Tuesday, May 17, 2011

Passed Away Resulting from Cancer: Poh Nikbar May

Harmon Killebrew

Harmon Killebrew spent 22 seasons in Major League Baseball, mostly with the Minnesota Twins, and racked up 573 home runs and one American League MVP. He was ranked fifth on the all-time home run list for nearly 30 years. He has since been passed by six ballplayers, with only Jim Thome and my idol Ken Griffey, Jr., as likely the only two never to have used performance-enhancing drugs.

I read several articles today about Harmon, with each initially focusing on his baseball career, and then transforming into a story about his kindness. I never saw him play or really got to know him, but Jim Caple and Joe Posnanski affirm what I suspected: Harmon was a wonderful human being.

In the summer of 2003, after receiving my umbilical cord stem cell transplant at the University of Minnesota, the Twins organization offered me and my family a press box for a game against my favorite team, the Baltimore Orioles. My immune system was vulnerable, so we had our own secluded space. It was a promo game with each fan receiving a Harmon Killebrew baseball card. Harmon was in attendance, and visited people all around the stadium. He came to our press box.

At 5’11”, Harmon was no giant, but was bulky and clearly a powerful man, even at 67 years old. His nickname during his playing days was “Killer,” which presented an intimidating perception. That perception faded immediately. He spent over twenty minutes in our private box—meaning he spent an entire inning visiting one family in a building with thousands of them, just because I was in a bad way and he wanted to make a difference.

I was never one to believe in a support team, or needing external motivation to deal with cancer and its treatment. But I can say this: when I met Harmon I was in a rapid health decline with no end in sight, medication that wasn’t working, and a physical appearance that made me feel like a Sick Kid. Spending time with the Hall of Fame slugger lifted my spirits, and if nothing else gave me a good story to tell. I acknowledge the possibility that Harmon aided in my recovery. He surely tried to.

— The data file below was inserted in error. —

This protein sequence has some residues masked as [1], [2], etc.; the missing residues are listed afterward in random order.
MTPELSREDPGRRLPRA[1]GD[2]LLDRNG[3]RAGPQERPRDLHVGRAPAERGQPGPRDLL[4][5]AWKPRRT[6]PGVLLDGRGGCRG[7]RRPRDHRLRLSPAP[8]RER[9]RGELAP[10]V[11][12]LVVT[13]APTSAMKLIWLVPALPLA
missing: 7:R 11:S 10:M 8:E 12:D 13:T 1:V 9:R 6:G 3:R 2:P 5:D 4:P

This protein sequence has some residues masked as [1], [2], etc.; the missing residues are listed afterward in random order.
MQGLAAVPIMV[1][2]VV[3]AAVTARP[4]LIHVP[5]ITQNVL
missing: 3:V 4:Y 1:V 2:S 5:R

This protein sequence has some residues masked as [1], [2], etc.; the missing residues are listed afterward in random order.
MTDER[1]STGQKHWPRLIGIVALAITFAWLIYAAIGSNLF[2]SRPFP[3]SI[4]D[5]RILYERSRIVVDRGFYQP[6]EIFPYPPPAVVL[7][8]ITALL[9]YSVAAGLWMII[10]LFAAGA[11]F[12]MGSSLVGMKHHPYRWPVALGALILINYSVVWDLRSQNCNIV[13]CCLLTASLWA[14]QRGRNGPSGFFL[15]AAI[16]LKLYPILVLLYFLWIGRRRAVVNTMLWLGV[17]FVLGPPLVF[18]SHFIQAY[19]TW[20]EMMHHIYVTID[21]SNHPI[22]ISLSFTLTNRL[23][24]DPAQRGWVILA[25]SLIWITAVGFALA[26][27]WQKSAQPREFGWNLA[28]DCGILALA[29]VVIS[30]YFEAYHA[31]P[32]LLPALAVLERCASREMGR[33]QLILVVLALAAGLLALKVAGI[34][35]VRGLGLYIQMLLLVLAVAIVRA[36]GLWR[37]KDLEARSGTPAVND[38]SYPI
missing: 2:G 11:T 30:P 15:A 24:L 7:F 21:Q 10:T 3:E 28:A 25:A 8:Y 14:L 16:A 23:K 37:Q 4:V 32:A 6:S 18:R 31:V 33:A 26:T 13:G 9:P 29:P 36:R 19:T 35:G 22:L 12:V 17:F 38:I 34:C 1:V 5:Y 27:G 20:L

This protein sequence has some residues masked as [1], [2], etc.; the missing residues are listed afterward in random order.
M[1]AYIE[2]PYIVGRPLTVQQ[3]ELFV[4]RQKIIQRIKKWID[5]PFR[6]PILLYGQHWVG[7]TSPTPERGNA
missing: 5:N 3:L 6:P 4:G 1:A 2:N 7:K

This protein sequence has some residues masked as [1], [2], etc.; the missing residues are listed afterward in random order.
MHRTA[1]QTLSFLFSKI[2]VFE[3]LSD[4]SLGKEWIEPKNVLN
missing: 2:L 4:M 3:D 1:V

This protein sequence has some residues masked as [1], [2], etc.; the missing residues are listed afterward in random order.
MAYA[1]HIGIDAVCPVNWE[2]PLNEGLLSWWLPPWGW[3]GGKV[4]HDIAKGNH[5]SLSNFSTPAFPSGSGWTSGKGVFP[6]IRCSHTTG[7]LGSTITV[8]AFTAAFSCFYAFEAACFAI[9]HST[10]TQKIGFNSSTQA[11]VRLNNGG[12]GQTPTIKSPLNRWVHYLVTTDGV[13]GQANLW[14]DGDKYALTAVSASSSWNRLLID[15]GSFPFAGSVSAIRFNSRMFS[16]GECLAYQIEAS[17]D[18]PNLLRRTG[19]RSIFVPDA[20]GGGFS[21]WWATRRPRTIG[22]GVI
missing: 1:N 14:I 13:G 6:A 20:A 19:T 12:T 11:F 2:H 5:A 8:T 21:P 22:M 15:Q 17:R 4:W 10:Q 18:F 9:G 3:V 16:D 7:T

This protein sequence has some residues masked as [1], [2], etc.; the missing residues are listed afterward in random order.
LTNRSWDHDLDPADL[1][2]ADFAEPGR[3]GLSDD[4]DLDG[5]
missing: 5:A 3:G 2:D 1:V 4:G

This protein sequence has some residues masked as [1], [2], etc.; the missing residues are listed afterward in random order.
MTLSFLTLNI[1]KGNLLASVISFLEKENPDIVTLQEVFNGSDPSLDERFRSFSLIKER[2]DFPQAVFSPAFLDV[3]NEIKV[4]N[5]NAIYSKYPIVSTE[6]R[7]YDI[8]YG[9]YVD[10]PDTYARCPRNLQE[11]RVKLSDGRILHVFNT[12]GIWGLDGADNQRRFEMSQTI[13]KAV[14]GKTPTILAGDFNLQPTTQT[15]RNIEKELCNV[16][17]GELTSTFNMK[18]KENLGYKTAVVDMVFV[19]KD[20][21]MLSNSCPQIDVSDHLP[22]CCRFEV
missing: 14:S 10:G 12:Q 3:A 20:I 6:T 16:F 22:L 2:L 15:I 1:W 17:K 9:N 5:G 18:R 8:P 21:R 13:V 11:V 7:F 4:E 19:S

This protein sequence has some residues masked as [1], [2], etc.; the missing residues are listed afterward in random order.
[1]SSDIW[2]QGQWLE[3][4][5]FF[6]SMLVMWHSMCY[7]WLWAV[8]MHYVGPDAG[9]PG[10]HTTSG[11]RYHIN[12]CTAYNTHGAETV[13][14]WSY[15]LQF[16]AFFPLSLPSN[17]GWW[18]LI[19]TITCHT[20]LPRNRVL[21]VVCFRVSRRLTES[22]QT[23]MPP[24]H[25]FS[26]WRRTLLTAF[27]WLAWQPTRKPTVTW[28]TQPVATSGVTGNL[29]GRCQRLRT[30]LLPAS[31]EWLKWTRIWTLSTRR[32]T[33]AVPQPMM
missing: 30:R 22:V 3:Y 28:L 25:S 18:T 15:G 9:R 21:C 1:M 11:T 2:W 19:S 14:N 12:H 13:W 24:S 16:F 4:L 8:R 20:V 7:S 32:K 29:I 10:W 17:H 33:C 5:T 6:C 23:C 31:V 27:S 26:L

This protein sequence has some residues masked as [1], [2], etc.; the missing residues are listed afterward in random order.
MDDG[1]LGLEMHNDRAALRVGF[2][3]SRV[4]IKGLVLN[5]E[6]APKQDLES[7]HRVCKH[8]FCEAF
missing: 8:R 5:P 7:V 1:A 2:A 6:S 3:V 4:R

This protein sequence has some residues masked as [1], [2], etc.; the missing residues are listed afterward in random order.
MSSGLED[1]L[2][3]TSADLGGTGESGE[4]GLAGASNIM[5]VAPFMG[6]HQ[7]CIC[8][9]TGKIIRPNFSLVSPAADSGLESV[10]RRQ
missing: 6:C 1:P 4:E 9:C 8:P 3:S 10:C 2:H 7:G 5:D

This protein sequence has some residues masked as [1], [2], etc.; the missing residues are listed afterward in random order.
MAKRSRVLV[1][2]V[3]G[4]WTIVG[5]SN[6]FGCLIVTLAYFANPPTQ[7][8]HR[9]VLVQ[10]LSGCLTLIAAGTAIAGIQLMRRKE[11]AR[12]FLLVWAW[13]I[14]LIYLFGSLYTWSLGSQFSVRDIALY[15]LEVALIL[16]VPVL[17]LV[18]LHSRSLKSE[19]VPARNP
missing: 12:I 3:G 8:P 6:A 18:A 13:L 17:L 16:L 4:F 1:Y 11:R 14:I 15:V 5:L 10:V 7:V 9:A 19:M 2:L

Harmon was diagnosed with esophageal cancer in December 2010, and began treatment. Just four days ago he announced that he was ending treatment—he had lost his battle with cancer, he knew, and would soon end his life. He passed away this morning at the age of 74, leaving behind 9 children, 23 grandchildren, 2 great grandchildren, and many somber fans.
Benjamin Rubenstein with Harmon Killebrew in University of Minnesota press box

Leia Mais…

Sunday, May 8, 2011

Jew Basket

Though I did use to snag candy from Zeke's Easter baskets as a kid, I have never received my own. Two weeks ago my friends Infinicuralier and TinyAppetite set out to change that. I was blown away when they surprised me with my very own basket of candy.

Diverse candy basket for a Jew on Easter

I had already decided to re-start my seemingly never-ending diet (I'll explain later) the following week, which gave me precisely five days to finish all this candy. And I would be out of town for two of those days, leaving just three. In three days I was forced to finish an amount of candy that can only be measured in pounds. Best three days of my life, though only chemotherapy has had the ability to make me feel sicker.

Infinicuralier and TinyAppetite presented my basket to me two days before Easter.They should have waited until the day after, when prices would be slashed and thus my basket would be even larger for a reduced cost to them. You can keep your Jewish stereotypes to yourself, because that is pure economics.
Chocolate bunny labeled "Jew Basket" for a Jew on Easter

Leia Mais…

Saturday, May 7, 2011

BREAKING NEWS: E-Book. Available. Now. Really. Cheap.

Bossypants Kindle version: $12.99
Gallon of gas: ~$4.00
Bud Light at a Washington, DC, bar: ~$7.00
Chick-fil-A chargrilled chicken value meal w/ soup instead of fries: $8.49
My book, TWICE, Kindle version: $3.99

My recently-published cancer memoir, TWICE, is now available in e-book format for $3.99 on Amazon Kindle and Smashwords. Unlike other digital media, you will fully own TWICE to enjoy however you like: print it, share it, etc. If you own a Kindle, then click here.

If you do not own a Kindle, then no problem! There are two ways to get your electronic copy:

1. Simply download Kindle for PC (or Kindle for iPad, iPhone, Mac, Blackberry or Android), which is FREE. Click here.

After downloading, click here and read directly from your computer or mobile device.

2. Smashwords.com offers TWICE in ten different formats, including a .pdf and plain text. Click here.

And of course, TWICE is still available in print from Woodley Books here.

I purposely set the price this low because I want everyone to have the opportunity to read TWICE. Below is a testimonial that illustrates the positive impact TWICE can have on people:

“I met you at Children's National Medical Center about a month ago. I have a little boy named Hayden. I read your book and loved it. Some parts I cried and some parts made me laugh pretty hard. It was great to meet you. I think of you often, and carry a lot of what you said in your book with me.” – Melissa B., mother of a transplant patient; January 7, 2011

Leia Mais…